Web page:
2018, Volume 1, Issue 36, Pages 31-58
AbstractNative American people were encouraged by the U. S. government to leave the reservations during the 1950s and 1960s, as if the constant violation of treaty rights, compulsory attendance at boarding schools, and the near extinction of these people were not enough. Such historical, social, and cultural contexts influenced the themes and forms of works by American Indian writers who encouraged individuals to reject any sense of shame of their culture. In addition, their actions coincided with a return of the people to their traditions after the disappointment, mental illness, and loss of meaning of life resulted from the impact of the mainstream American society. Among these writers, Louise Erdrich (1954- ), a mixed-blood woman, became among the most celebrated authors. The trail blazed by N. Scott Momaday and Leslie Marmon Silko was followed by Erdrich in her writing as she shares the same interest in presenting characters who are trapped between Native traditions and white mainstream expectations.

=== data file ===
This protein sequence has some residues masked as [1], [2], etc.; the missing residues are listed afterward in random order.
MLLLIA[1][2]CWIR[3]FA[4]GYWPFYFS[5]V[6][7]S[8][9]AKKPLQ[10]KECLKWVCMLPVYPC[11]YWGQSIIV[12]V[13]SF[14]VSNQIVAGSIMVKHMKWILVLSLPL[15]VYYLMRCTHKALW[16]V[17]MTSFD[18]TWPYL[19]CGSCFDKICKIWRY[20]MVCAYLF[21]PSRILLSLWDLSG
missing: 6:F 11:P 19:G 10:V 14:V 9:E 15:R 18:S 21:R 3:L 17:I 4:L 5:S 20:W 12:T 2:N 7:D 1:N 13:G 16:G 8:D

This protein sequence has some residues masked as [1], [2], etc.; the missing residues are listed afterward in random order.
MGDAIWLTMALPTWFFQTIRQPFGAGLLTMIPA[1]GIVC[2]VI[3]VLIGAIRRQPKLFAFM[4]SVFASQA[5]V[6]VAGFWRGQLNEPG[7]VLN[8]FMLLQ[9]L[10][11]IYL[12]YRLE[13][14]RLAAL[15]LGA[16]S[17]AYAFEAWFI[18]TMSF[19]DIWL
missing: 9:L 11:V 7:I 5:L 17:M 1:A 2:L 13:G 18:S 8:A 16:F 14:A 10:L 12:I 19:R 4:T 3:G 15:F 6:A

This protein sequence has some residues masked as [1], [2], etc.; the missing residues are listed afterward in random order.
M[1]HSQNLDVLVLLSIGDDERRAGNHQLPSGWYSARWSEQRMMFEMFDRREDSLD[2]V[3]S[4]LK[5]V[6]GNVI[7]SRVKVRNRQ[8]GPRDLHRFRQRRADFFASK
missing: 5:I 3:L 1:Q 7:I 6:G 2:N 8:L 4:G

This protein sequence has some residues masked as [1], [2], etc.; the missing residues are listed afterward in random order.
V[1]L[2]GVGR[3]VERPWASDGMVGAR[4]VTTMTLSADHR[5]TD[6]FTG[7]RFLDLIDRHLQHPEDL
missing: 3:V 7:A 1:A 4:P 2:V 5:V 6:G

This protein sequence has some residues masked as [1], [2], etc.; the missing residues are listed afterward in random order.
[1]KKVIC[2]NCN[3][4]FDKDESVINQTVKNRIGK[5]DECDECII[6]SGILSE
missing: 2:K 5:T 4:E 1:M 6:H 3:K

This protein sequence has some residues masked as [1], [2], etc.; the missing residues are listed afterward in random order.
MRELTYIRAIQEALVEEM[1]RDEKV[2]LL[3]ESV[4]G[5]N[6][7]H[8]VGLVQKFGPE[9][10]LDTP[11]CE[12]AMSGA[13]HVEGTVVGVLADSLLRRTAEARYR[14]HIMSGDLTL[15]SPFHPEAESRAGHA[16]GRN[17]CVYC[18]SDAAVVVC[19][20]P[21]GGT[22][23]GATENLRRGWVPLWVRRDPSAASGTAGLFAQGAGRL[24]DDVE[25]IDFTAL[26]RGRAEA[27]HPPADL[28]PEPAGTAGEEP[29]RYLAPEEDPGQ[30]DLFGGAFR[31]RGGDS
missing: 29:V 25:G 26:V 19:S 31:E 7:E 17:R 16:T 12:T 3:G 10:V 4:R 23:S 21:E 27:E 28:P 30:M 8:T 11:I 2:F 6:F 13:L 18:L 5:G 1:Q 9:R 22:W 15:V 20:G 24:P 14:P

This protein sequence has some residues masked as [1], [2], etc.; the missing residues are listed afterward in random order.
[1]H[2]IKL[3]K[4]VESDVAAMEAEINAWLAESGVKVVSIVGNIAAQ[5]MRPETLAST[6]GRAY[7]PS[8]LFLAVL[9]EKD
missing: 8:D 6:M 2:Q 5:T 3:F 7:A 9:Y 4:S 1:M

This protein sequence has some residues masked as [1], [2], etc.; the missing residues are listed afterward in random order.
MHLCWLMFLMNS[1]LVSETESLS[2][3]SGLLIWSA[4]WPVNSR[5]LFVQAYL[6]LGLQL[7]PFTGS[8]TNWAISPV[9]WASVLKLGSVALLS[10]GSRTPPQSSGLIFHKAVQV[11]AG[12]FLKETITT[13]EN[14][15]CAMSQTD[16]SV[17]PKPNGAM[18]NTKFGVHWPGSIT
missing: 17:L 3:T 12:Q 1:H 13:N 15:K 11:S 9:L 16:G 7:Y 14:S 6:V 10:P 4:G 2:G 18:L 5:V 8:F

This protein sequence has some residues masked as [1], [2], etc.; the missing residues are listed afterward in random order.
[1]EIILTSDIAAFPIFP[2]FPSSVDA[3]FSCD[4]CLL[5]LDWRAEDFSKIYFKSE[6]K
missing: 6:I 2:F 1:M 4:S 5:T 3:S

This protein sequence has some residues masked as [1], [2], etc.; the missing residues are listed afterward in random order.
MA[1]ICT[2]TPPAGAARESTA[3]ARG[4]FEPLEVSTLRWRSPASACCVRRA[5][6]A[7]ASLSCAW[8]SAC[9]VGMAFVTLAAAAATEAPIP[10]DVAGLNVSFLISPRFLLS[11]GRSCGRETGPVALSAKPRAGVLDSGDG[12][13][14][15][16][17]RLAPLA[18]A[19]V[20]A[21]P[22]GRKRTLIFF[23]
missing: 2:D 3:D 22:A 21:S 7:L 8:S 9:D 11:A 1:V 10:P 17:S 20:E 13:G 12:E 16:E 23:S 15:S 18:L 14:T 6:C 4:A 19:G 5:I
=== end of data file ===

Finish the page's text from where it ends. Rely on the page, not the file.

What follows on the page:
Erdrich introduces many characters who struggle to have a voice, but they resolve their conflict by rejecting the sacrificial role assigned to mixed-blood figures, especially that of the nineteenth century. The mixed-blood figures in Love Medicine are to be seen as a source of power, something to be celebrated rather than mourned.
This paper is a part of an M.A. thesis entitled “The Cultural Crisis of Mixed-blood Figures in Indian-American Fiction: A Study of Selected Novels By N. Scott Momaday, Leslie Marmon Silko, and Louise Erdrich” prepared at the University of Al-Qadisiya, College of Education, Department of English
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